Date of Award
Master of Arts (MA)
Geography and Geology
Dr. Rolfe Mandel
Dr. Jeffrey Peake
Dr. Joseph Benak
A small gully network developed across a pasture in the Dissected Till Plain of northeastern Kansas was monitored for one year to assess gully evolution in non-loessial materials. The objectives of this investigation were to identify stable and unstable drainage elements within the gully network; identify zones of net erosion and deposition; estimate the volume of sediment removed or deposited during the monitoring period; determine rates of headcut advancement; determine processes that advance and widen gullies, and to determine the historic development of the gully network.
Portions of the gully network were measured after every rain event exceeding 1.5 cm in a 24 hour period. A series of reference points and/or transects were established at selected gully elements to determine headcut advancement rates and detect changes in gully volume. Historic growth rates were determined by examining aerial photographs.
Results of this investigation indicate that the upper reach was a zone of net erosion, whereas the lower and middle reaches were zones of net sedimentation. Although considerable erosion occurred during the monitoring period, with sidewalls accounting for 92.0% of all erosion, sedimentation was the dominant process, resulting in a net decrease in gully volume of about 2.77m3. It is likely that a portion of the sediment was contributed by adjacent slopes that are experiencing sheet and rill erosion.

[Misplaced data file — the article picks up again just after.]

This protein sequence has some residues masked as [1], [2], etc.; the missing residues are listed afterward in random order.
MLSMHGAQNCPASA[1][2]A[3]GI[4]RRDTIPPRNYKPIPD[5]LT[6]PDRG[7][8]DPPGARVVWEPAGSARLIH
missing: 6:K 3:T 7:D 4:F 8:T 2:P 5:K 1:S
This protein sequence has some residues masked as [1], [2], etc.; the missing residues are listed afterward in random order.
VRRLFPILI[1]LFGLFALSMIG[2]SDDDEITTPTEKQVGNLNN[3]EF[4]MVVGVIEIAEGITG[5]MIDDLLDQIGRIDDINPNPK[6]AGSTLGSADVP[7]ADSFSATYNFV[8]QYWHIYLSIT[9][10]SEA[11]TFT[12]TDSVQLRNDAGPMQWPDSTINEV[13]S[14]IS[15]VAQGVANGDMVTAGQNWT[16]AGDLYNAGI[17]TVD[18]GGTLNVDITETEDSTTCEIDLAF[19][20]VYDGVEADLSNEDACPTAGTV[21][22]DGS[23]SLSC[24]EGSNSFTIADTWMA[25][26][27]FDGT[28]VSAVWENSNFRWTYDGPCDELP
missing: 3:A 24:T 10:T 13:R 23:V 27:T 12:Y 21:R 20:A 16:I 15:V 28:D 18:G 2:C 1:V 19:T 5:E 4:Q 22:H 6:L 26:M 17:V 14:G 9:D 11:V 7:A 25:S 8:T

Gully headcut advance ranged from 4 to 69 cm/yr, with advancement apparently controlled by surface deposits and soils. Headcuts migrated fairly rapidly when advancing into former gullies that are filled with sediment. The gully fills are marked by permeable, low strength silt. However, headcuts advancing into the in-situ glacial till had slower advancement rates due to till having a higher clay content, thereby imparting greater resistance to erosion.
Headcuts migrating into gully fills were subject to advancement by failure at the toe of headwalls, and by toppling, whereas headcuts migrating into the till-derived soils advanced primarily by rill enlargement. Gully widening resulted from sidewall failure, which was largely controlled by soil moisture conditions, undercutting, and cattle.
Examination of aerial photographs suggest that portions of the gully network have rejuvenated and infilled since 1937. This evidence is supported by the existence of late Holocene gully fills at the study site. Cut-and-fill cycles play an important role in river basin evolution, and appear to be an important factor of gully evolution at the study site. Headcuts migrating into gully fills can be expected to advance quickly. Hence, soils and terrain analysis may be used to locate gully fills, allowing land managers to isolate areas prone to rapid gully development.
Meyer, Iona L., "Gully Evolution in the Upper Delaware River Basin Northeastern Kansas" (1992). Student Work. 3030.
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